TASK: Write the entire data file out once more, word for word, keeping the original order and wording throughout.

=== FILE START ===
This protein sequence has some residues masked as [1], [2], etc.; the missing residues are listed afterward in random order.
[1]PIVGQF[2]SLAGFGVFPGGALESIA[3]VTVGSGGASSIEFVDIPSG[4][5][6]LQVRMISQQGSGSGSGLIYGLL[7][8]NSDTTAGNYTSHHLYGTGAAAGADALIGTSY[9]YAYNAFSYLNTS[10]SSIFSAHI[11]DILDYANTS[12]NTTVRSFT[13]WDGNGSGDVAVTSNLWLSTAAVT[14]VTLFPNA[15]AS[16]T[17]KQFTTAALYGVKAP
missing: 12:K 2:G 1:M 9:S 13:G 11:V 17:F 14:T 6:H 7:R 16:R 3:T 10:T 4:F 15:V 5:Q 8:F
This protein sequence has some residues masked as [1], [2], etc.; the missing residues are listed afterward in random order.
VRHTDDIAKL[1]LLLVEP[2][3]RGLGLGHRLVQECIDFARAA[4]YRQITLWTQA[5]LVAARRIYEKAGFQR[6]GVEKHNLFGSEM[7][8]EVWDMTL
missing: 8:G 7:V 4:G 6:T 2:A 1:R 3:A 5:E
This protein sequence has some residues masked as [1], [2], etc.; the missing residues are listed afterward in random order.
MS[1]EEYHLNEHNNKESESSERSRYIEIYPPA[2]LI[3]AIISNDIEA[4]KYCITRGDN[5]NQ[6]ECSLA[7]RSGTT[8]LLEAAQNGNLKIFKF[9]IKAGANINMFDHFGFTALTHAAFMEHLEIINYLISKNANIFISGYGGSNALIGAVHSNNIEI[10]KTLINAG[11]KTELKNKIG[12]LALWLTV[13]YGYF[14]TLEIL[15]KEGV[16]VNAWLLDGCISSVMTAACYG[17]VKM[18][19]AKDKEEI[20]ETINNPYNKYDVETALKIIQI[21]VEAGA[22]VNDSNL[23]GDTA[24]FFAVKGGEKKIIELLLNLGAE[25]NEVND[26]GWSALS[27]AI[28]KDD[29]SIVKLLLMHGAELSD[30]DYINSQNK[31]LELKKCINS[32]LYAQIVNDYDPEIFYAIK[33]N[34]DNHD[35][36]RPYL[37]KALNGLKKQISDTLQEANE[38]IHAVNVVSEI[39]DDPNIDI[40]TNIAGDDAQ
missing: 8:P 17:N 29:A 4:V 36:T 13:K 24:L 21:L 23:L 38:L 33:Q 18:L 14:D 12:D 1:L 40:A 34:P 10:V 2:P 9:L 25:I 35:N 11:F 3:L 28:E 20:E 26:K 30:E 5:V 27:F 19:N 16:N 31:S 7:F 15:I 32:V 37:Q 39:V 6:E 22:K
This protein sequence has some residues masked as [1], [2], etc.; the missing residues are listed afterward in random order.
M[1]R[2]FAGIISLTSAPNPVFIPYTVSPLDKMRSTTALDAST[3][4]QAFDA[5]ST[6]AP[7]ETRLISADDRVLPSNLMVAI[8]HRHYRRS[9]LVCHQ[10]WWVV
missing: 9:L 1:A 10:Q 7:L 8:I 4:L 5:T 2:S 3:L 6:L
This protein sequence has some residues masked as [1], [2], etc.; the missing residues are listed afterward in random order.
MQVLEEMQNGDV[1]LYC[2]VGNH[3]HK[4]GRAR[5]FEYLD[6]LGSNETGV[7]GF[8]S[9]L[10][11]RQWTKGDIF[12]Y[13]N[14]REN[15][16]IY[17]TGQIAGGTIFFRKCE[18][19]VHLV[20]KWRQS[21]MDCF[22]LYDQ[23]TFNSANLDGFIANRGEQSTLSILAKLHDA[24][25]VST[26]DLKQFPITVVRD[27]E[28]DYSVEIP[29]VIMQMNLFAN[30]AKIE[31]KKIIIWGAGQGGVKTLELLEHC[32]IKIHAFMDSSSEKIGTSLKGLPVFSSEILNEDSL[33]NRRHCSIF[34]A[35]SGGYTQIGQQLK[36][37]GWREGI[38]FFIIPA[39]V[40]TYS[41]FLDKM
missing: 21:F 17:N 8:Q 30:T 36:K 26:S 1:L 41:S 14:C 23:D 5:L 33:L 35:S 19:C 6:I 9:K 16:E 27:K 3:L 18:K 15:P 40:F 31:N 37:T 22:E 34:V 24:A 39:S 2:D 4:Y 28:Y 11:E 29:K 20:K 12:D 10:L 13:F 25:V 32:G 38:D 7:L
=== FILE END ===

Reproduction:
This protein sequence has some residues masked as [1], [2], etc.; the missing residues are listed afterward in random order.
[1]PIVGQF[2]SLAGFGVFPGGALESIA[3]VTVGSGGASSIEFVDIPSG[4][5][6]LQVRMISQQGSGSGSGLIYGLL[7][8]NSDTTAGNYTSHHLYGTGAAAGADALIGTSY[9]YAYNAFSYLNTS[10]SSIFSAHI[11]DILDYANTS[12]NTTVRSFT[13]WDGNGSGDVAVTSNLWLSTAAVT[14]VTLFPNA[15]AS[16]T[17]KQFTTAALYGVKAP
missing: 12:K 2:G 1:M 9:S 13:G 11:V 17:F 14:T 6:H 7:R 16:R 3:T 10:T 4:F 15:V 5:Q 8:F
This protein sequence has some residues masked as [1], [2], etc.; the missing residues are listed afterward in random order.
VRHTDDIAKL[1]LLLVEP[2][3]RGLGLGHRLVQECIDFARAA[4]YRQITLWTQA[5]LVAARRIYEKAGFQR[6]GVEKHNLFGSEM[7][8]EVWDMTL
missing: 8:G 7:V 4:G 6:T 2:A 1:R 3:A 5:E
This protein sequence has some residues masked as [1], [2], etc.; the missing residues are listed afterward in random order.
MS[1]EEYHLNEHNNKESESSERSRYIEIYPPA[2]LI[3]AIISNDIEA[4]KYCITRGDN[5]NQ[6]ECSLA[7]RSGTT[8]LLEAAQNGNLKIFKF[9]IKAGANINMFDHFGFTALTHAAFMEHLEIINYLISKNANIFISGYGGSNALIGAVHSNNIEI[10]KTLINAG[11]KTELKNKIG[12]LALWLTV[13]YGYF[14]TLEIL[15]KEGV[16]VNAWLLDGCISSVMTAACYG[17]VKM[18][19]AKDKEEI[20]ETINNPYNKYDVETALKIIQI[21]VEAGA[22]VNDSNL[23]GDTA[24]FFAVKGGEKKIIELLLNLGAE[25]NEVND[26]GWSALS[27]AI[28]KDD[29]SIVKLLLMHGAELSD[30]DYINSQNK[31]LELKKCINS[32]LYAQIVNDYDPEIFYAIK[33]N[34]DNHD[35][36]RPYL[37]KALNGLKKQISDTLQEANE[38]IHAVNVVSEI[39]DDPNIDI[40]TNIAGDDAQ
missing: 8:P 17:N 29:A 4:V 36:T 13:K 24:L 21:L 23:L 38:L 33:Q 18:L 14:D 12:D 1:L 40:A 34:P 10:V 2:P 9:L 25:I 35:N 11:F 3:L 28:E 20:E 26:K 30:E 5:V 27:F 19:N 16:N 31:S 7:F 15:I 32:V 37:Q 39:V 6:E 22:K
This protein sequence has some residues masked as [1], [2], etc.; the missing residues are listed afterward in random order.
M[1]R[2]FAGIISLTSAPNPVFIPYTVSPLDKMRSTTALDAST[3][4]QAFDA[5]ST[6]AP[7]ETRLISADDRVLPSNLMVAI[8]HRHYRRS[9]LVCHQ[10]WWVV
missing: 9:L 1:A 10:Q 7:L 8:I 4:L 5:T 2:S 3:L 6:L
This protein sequence has some residues masked as [1], [2], etc.; the missing residues are listed afterward in random order.
MQVLEEMQNGDV[1]LYC[2]VGNH[3]HK[4]GRAR[5]FEYLD[6]LGSNETGV[7]GF[8]S[9]L[10][11]RQWTKGDIF[12]Y[13]N[14]REN[15][16]IY[17]TGQIAGGTIFFRKCE[18][19]VHLV[20]KWRQS[21]MDCF[22]LYDQ[23]TFNSANLDGFIANRGEQSTLSILAKLHDA[24][25]VST[26]DLKQFPITVVRD[27]E[28]DYSVEIP[29]VIMQMNLFAN[30]AKIE[31]KKIIIWGAGQGGVKTLELLEHC[32]IKIHAFMDSSSEKIGTSLKGLPVFSSEILNEDSL[33]NRRHCSIF[34]A[35]SGGYTQIGQQLK[36][37]GWREGI[38]FFIIPA[39]V[40]TYS[41]FLDKM
missing: 21:F 17:N 8:Q 30:T 36:K 26:S 1:L 41:S 14:C 23:D 5:L 33:L 35:S 19:C 6:I 9:K 16:E 27:K 3:L 18:K 15:P 40:F 31:N 37:T 22:E 34:V 24:A 39:S 2:D 4:Y 28:Y 11:E 29:K 20:K 12:D 10:L 13:F 25:V 32:G 38:D 7:L